What is the effect of the architectural metaphors in ‘Tissue’?

Selecting the most significant quotes from the Power and Conflict poems can be difficult. There are so many great ones to choose from. So, take a look at this quote that I find really useful, in my teaching and in my own Power and Conflict exam model answers, for exploring the architectural metaphor in ‘Tissue’:

An architect could…

let the daylight break

through capitals and monoliths,

through the shapes that pride can make,

find a way to trace a grand design

with living tissue, raise a structure

never meant to last.

From ‘Tissue’ by Imtiaz Dharker

Analysis of the quote

The speaker wonders how things would be different “if buildings were paper.” Capitals, the topmost part of a supporting column, and monoliths, a structure made from a single stone, are broken through by “daylight.” Monolith and/or the adjective monolithic are also often used metaphorically to refer to very large institutions that are slow to change and not interested in individual people.

Here, the monolithic buildings suggest arrogance and “pride,” the desire to build an everlasting “grand design.” Compare this with Ozymandias’ desire to build a grand design to communicate his arrogance for eternity.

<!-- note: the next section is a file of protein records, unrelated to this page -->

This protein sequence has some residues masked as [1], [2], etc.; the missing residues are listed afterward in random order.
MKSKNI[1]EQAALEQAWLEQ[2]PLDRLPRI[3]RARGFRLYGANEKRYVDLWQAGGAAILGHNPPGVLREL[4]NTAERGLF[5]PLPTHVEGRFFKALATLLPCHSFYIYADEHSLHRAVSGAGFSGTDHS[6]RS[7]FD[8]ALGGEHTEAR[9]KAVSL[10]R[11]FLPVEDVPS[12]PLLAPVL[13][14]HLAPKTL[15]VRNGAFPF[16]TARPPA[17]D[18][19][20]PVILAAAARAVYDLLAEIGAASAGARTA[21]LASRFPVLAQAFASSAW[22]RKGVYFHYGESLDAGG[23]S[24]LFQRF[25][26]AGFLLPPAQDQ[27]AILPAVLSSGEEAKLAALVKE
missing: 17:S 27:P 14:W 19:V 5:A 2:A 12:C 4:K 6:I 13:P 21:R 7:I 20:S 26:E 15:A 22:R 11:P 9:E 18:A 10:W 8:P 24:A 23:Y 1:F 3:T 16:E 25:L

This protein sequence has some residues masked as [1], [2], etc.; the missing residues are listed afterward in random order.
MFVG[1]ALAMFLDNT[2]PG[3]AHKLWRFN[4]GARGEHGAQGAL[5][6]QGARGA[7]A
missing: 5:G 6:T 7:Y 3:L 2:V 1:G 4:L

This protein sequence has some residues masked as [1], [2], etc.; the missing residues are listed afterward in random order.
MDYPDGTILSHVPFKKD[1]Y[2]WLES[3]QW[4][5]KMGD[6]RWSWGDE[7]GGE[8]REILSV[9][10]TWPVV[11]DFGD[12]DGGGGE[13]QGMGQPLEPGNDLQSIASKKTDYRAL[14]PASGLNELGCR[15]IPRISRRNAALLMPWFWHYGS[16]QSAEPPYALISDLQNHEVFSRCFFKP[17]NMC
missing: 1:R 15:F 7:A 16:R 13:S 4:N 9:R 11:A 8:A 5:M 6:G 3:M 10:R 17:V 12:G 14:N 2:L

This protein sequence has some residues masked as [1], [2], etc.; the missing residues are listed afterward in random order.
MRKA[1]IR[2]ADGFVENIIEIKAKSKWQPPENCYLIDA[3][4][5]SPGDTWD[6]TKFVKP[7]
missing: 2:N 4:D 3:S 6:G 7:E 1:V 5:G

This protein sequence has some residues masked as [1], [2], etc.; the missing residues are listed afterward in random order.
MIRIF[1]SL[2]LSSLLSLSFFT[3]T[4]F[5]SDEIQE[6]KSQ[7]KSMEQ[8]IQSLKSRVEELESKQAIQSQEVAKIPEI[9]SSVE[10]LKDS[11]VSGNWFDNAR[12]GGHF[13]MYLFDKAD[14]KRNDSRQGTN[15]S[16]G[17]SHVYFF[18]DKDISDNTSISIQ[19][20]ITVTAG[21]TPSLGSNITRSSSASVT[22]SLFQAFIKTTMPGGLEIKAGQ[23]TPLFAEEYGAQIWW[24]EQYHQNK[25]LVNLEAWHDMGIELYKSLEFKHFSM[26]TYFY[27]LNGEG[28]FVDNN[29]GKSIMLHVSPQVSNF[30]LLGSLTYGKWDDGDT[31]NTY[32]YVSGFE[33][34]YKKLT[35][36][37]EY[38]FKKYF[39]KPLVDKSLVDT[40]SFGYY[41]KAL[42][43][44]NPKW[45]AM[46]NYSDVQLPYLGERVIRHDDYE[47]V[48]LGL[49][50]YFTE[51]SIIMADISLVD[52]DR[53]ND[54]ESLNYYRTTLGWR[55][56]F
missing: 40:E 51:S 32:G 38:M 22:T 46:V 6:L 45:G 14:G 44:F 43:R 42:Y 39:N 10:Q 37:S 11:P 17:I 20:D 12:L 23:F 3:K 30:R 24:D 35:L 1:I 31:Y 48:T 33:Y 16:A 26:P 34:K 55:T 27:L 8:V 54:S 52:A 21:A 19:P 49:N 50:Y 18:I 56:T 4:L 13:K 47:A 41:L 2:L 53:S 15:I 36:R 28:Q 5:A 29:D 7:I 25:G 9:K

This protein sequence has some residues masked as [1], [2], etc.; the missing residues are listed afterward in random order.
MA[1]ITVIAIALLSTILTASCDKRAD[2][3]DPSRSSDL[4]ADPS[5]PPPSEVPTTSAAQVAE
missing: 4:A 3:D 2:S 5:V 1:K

Meanwhile, fragile paper is presented as ephemeral, creating buildings “never meant to last.” While readers may be surprised by this hope – surely, we want solid buildings? – the speaker seems to welcome the sweeping away of solid structures.

The implication is ambiguous, and students will have different interpretations. Here’s one: the speaker suggests that structures, including buildings and human institutions of control such as countries and religions, seem solid but can melt away leaving only fragile humans, whose significance will long outlast the records we make of our lives, on paper or in buildings.

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